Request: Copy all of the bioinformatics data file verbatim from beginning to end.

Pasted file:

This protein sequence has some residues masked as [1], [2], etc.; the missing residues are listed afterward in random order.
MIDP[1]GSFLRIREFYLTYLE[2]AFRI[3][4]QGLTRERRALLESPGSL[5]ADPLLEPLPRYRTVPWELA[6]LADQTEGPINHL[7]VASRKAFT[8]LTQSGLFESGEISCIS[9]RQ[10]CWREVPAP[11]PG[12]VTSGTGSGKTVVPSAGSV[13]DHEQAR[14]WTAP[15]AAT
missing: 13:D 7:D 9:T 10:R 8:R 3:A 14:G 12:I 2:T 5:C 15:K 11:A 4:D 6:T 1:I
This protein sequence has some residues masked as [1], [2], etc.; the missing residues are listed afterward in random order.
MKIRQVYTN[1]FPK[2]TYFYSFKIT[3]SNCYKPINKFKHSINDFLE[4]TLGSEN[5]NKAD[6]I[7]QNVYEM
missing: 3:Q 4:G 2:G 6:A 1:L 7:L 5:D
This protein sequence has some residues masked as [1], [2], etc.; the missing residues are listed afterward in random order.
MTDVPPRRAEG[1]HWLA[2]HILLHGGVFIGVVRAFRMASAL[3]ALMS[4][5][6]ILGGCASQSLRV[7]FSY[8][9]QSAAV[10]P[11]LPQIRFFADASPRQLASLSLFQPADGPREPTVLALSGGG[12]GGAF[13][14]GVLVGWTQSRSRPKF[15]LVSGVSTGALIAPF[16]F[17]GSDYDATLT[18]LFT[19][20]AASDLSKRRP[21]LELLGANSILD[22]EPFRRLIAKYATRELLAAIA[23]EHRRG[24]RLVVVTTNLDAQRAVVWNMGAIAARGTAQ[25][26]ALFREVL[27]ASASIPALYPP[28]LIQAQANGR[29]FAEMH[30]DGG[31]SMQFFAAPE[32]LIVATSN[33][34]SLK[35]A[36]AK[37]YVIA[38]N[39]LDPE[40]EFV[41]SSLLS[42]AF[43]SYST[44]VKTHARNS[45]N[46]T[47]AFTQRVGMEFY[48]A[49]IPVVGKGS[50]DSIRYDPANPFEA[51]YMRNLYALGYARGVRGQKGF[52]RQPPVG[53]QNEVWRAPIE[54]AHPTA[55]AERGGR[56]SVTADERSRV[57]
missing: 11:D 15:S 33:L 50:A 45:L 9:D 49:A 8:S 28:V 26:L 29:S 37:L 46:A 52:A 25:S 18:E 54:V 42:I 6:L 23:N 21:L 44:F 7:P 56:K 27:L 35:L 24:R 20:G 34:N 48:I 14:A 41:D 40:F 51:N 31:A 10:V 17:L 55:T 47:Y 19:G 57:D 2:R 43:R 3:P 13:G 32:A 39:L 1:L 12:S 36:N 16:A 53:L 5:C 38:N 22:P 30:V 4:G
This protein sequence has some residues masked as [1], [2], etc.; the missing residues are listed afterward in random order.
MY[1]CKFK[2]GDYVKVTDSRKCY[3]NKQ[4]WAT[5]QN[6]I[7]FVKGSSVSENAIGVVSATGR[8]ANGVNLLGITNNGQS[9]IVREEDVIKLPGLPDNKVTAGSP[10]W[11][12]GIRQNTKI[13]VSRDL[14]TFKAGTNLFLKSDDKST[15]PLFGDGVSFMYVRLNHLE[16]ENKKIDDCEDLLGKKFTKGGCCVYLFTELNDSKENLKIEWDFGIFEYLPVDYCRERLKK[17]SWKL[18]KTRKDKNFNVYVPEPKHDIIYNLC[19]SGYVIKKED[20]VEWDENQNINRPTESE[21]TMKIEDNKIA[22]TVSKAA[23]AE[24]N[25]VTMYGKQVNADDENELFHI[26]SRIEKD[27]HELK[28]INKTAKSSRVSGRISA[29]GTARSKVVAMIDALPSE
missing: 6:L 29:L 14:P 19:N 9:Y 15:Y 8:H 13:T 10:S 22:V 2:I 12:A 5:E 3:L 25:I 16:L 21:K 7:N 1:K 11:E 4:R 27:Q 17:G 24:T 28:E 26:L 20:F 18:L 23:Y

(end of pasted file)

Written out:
This protein sequence has some residues masked as [1], [2], etc.; the missing residues are listed afterward in random order.
MIDP[1]GSFLRIREFYLTYLE[2]AFRI[3][4]QGLTRERRALLESPGSL[5]ADPLLEPLPRYRTVPWELA[6]LADQTEGPINHL[7]VASRKAFT[8]LTQSGLFESGEISCIS[9]RQ[10]CWREVPAP[11]PG[12]VTSGTGSGKTVVPSAGSV[13]DHEQAR[14]WTAP[15]AAT
missing: 13:D 7:D 9:T 10:R 8:R 3:A 14:G 12:I 2:T 5:C 15:K 11:A 4:D 6:T 1:I
This protein sequence has some residues masked as [1], [2], etc.; the missing residues are listed afterward in random order.
MKIRQVYTN[1]FPK[2]TYFYSFKIT[3]SNCYKPINKFKHSINDFLE[4]TLGSEN[5]NKAD[6]I[7]QNVYEM
missing: 3:Q 4:G 2:G 6:A 1:L 7:L 5:D
This protein sequence has some residues masked as [1], [2], etc.; the missing residues are listed afterward in random order.
MTDVPPRRAEG[1]HWLA[2]HILLHGGVFIGVVRAFRMASAL[3]ALMS[4][5][6]ILGGCASQSLRV[7]FSY[8][9]QSAAV[10]P[11]LPQIRFFADASPRQLASLSLFQPADGPREPTVLALSGGG[12]GGAF[13][14]GVLVGWTQSRSRPKF[15]LVSGVSTGALIAPF[16]F[17]GSDYDATLT[18]LFT[19][20]AASDLSKRRP[21]LELLGANSILD[22]EPFRRLIAKYATRELLAAIA[23]EHRRG[24]RLVVVTTNLDAQRAVVWNMGAIAARGTAQ[25][26]ALFREVL[27]ASASIPALYPP[28]LIQAQANGR[29]FAEMH[30]DGG[31]SMQFFAAPE[32]LIVATSN[33][34]SLK[35]A[36]AK[37]YVIA[38]N[39]LDPE[40]EFV[41]SSLLS[42]AF[43]SYST[44]VKTHARNS[45]N[46]T[47]AFTQRVGMEFY[48]A[49]IPVVGKGS[50]DSIRYDPANPFEA[51]YMRNLYALGYARGVRGQKGF[52]RQPPVG[53]QNEVWRAPIE[54]AHPTA[55]AERGGR[56]SVTADERSRV[57]
missing: 11:D 15:S 33:L 50:A 45:L 9:D 49:A 8:S 28:V 26:L 29:S 37:L 46:A 52:A 25:S 18:E 54:V 42:I 6:L 23:N 21:L 44:F 7:P 56:K 27:L 35:L 24:R 20:G 34:N 48:I 14:A 41:D 40:F 51:N 31:A 10:V 17:L 55:T 47:Y 19:G 57:D 2:R 43:R 3:P 13:G 32:A 39:L 1:L 12:S 36:N 16:A 53:L 5:C 38:N 22:P 30:V 4:G
This protein sequence has some residues masked as [1], [2], etc.; the missing residues are listed afterward in random order.
MY[1]CKFK[2]GDYVKVTDSRKCY[3]NKQ[4]WAT[5]QN[6]I[7]FVKGSSVSENAIGVVSATGR[8]ANGVNLLGITNNGQS[9]IVREEDVIKLPGLPDNKVTAGSP[10]W[11][12]GIRQNTKI[13]VSRDL[14]TFKAGTNLFLKSDDKST[15]PLFGDGVSFMYVRLNHLE[16]ENKKIDDCEDLLGKKFTKGGCCVYLFTELNDSKENLKIEWDFGIFEYLPVDYCRERLKK[17]SWKL[18]KTRKDKNFNVYVPEPKHDIIYNLC[19]SGYVIKKED[20]VEWDENQNINRPTESE[21]TMKIEDNKIA[22]TVSKAA[23]AE[24]N[25]VTMYGKQVNADDENELFHI[26]SRIEKD[27]HELK[28]INKTAKSSRVSGRISA[29]GTARSKVVAMIDALPSE
missing: 6:L 29:L 14:P 19:N 9:Y 15:Y 8:H 13:T 10:S 22:V 2:I 12:A 5:E 3:L 25:I 16:L 21:K 7:N 1:K 11:E 4:R 27:Q 17:G 24:T 28:E 26:L 20:F 18:L 23:Y